A FULL audience eagerly awaited the keyboard music of the Austrian composer Joseph Haydn and his contemporaries, as well as Franz Schubert’s string quartet no.14, “Death and the Maiden”, the concert sharing this name.

Delivered in partnership with the ANU’s Keyboard Institute, the concert utilised a Conrad Graf Viennese fortepiano replica from the university’s collection.

The first part of the concert was performed by Chad Kelly on this fortepiano. Kelly, a lector in music at Trinity College, Cambridge, specialises in historically informed performance.

He began with Johann Nepomuk Hummel’s Variations on “Pretty Polly” (intro and adagio) op.75, and immediately the intriguing, mellow sound of the fortepiano captured the audience’s attention through the opening arpeggio. His delicate and sensitive touch on the fortepiano was evident.

Kelly also played Fugue op.36 no.12, by Czech composer Anton Reicha. It was an unusual fugue, nothing like that of conventional fugues by JS Bach, but in no time he was able to convey its unusual phrasing and humour to the audience.

Alma Moodie Quartet performs “Death and the Maiden.” Photo: Peter Hislop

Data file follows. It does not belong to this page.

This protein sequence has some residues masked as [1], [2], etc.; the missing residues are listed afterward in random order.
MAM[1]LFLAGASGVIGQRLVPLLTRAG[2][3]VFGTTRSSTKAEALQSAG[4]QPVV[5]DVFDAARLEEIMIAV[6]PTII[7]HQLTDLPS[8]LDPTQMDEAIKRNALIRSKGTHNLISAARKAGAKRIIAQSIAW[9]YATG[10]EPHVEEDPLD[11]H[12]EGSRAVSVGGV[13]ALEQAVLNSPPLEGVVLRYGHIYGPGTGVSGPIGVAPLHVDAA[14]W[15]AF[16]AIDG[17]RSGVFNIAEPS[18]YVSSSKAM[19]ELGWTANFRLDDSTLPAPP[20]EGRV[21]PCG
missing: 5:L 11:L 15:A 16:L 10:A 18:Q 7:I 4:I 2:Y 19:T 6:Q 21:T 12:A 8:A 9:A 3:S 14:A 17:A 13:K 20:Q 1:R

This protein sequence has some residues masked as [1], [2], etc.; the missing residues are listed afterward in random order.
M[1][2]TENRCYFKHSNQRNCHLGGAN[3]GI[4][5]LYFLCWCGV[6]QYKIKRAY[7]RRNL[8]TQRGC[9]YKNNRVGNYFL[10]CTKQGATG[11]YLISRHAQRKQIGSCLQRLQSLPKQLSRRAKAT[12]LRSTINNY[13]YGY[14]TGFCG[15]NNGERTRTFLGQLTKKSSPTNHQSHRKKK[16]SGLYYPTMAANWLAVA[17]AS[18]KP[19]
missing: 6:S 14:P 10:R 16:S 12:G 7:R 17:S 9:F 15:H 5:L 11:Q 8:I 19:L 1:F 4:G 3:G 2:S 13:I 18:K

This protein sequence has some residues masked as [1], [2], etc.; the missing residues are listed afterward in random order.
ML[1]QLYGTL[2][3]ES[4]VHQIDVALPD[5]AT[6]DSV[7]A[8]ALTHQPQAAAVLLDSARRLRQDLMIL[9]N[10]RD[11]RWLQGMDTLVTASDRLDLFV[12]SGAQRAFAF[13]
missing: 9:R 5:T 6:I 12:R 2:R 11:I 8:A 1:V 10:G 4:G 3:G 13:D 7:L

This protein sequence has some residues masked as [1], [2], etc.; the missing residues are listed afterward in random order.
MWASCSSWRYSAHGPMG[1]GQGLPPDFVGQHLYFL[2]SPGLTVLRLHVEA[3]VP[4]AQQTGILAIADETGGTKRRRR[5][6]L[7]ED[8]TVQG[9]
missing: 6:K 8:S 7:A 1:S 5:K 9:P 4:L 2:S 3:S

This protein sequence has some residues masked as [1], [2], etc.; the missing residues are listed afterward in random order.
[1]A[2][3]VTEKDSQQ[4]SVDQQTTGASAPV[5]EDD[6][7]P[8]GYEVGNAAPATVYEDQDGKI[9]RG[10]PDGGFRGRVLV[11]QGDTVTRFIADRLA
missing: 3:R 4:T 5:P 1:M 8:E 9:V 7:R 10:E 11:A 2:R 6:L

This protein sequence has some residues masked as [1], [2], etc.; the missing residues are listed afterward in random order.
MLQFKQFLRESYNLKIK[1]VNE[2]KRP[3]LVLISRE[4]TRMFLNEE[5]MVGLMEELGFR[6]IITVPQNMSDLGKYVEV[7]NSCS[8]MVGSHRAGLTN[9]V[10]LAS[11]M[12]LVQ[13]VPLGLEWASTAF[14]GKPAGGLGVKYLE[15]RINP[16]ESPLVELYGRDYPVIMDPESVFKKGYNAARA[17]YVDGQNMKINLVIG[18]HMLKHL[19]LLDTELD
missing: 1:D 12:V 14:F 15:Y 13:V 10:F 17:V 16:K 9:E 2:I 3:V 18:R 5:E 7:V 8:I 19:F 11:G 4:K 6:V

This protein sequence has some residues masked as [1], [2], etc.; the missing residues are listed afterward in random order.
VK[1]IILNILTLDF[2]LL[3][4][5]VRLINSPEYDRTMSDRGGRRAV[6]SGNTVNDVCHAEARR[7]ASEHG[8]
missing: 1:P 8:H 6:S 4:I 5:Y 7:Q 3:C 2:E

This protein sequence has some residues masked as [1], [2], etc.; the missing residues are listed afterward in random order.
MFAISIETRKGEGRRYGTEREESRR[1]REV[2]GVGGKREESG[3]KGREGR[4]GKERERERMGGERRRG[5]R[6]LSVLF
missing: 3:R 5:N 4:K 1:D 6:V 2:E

The final fortepiano work was one by Haydn himself: the better known Fantasia in C, Hob XVII:4. Kelly gave a seemingly effortless performance as he swept across the keys and utilised the contrasts in timbre offered by the different registers of the fortepiano.

With the light and chirpy music of Haydn and friends allowing the audience to settle in, all were ready for Schubert’s much-loved string quartet no.14, known as “Death and the Maiden”.

This was performed by the Australian-based Alma Moodie String Quartet consisting of violinist Kristian Winther, violinist Anna da Silva Chen, violist Alexina Hawkins and cellist Thomas Marlin, a group performing professionally together since 2021.

Written in 1824, Schubert’s long and weighty work reflects his inner and outer struggles as he realised he was suffering from terminal health problems.

From the first note, the sound of the quartet filled the entire space, and the sense and depth of emotional tension and struggle it conveyed was powerful. The second movement, too, was full of emotional depth as it passed the haunting theme between instruments, evident as the audience let out a collective sigh on its conclusion.

Nowhere were the excellent communication skills of the quartet more evident than in the final two movements. They gave a tenacious performance and conveyed Schubert’s anxiety and agitation with unity.

Overall, it was a masterful performance, rewarded with long applause. However, a work as overpowering as “Death and the Maiden” could have led to an underappreciation of Chad Kelly’s elegant and musical performance on the fortepiano.

This article was written by Jayden Lohe from Canberra City News.

Featured Image: Chad Kelly… a delicate and sensitive touch on the fortepiano. Photo: Peter Hislop